IW: How was the recording experience different from the first record?
Thompson: The recording for Bad Timing for Everything and In Revival varied quite a bit on different levels. For the first record, we recorded at Sharkbite Studios in Oakland, California, with Ryan Massey of American Steel. It was quite the experience. None of us had ever recorded at a nice studio, so we didn’t really know what to expect. We probably thought we were more prepared for it than we really were. Ryan really shed to light different angles that we never considered before. The challenges really pushed us, though it caught us a little off guard.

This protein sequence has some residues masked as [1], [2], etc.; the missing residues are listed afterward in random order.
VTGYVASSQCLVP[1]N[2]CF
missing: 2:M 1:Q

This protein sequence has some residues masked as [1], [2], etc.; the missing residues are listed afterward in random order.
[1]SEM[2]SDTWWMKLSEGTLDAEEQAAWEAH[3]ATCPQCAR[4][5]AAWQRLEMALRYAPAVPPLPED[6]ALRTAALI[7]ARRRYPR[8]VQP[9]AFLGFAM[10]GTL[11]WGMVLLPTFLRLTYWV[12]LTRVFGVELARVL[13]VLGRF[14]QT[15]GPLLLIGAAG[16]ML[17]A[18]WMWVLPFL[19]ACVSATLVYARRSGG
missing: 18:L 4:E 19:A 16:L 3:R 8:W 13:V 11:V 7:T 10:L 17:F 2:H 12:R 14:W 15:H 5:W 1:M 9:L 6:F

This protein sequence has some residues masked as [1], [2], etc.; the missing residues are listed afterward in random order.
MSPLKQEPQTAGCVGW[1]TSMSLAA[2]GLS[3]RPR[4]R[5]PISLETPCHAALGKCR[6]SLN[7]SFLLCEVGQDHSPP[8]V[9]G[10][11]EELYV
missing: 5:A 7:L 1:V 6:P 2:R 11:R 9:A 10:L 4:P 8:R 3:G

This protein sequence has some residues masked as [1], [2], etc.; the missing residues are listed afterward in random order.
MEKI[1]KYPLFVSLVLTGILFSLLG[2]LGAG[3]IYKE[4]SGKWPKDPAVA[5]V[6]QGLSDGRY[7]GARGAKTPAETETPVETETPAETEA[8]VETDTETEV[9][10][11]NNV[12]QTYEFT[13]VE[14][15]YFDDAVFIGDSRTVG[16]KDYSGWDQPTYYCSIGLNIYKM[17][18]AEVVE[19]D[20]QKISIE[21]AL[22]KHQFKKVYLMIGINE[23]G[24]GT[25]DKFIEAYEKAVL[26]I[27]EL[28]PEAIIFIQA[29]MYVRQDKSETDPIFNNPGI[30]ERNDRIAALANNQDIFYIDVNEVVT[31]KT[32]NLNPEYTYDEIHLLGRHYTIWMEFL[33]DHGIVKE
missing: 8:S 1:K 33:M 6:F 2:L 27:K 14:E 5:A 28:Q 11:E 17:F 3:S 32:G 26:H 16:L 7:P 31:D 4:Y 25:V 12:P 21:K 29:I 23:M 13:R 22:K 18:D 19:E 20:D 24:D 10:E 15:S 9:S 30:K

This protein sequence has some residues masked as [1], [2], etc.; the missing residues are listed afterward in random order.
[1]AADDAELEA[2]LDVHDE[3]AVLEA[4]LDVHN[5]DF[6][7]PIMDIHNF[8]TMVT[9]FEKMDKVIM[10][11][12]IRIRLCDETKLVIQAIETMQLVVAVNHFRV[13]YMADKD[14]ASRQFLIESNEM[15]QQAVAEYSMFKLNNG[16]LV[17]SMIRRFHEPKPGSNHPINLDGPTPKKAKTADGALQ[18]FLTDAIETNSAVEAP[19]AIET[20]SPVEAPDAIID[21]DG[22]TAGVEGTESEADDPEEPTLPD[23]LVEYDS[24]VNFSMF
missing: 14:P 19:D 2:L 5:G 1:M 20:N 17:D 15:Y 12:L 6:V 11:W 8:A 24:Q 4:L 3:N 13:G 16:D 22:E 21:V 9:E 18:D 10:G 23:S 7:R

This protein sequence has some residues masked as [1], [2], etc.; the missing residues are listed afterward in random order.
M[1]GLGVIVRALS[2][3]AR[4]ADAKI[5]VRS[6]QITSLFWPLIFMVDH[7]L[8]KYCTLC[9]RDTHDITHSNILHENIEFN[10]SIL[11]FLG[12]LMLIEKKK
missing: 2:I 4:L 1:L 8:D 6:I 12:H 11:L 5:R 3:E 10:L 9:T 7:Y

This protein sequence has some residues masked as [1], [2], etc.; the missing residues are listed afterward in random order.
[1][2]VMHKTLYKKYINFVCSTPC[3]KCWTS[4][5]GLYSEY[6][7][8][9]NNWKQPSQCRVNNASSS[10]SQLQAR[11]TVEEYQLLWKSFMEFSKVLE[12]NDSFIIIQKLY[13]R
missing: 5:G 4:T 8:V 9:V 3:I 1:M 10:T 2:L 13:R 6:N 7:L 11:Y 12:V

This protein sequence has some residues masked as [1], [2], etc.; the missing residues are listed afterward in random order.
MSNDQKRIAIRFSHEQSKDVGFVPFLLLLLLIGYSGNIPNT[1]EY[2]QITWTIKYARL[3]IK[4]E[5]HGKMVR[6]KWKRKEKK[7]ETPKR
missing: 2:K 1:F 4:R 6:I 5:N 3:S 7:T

Recording at Sharkbite was a huge step for us because I feel like we took invaluable experiences away. Before pre-production of In Revival, we thought about our time with Ryan and how we could push ourselves to the next level. For In Revival, we decided to take a different approach by converting our practice space in Santa Maria, California, into a studio. We enlisted friend/engineer Nolan Perry to take on the project. Working with him was great because it didn’t require us to take time off work, and we could take our time with the record without the pressures of finishing within a deadline. Rather than charging by the hour, Nolan charged us a flat project rate, which made everything more flexible. Since we co-produced the record with Nolan, he was open to trying new ideas, experimenting with unfamiliar techniques. I think what we took from that recording is that The Mighty Fine definitely benefits from recording in different settings; each one brings to life new ideas and pushes us further than the time before.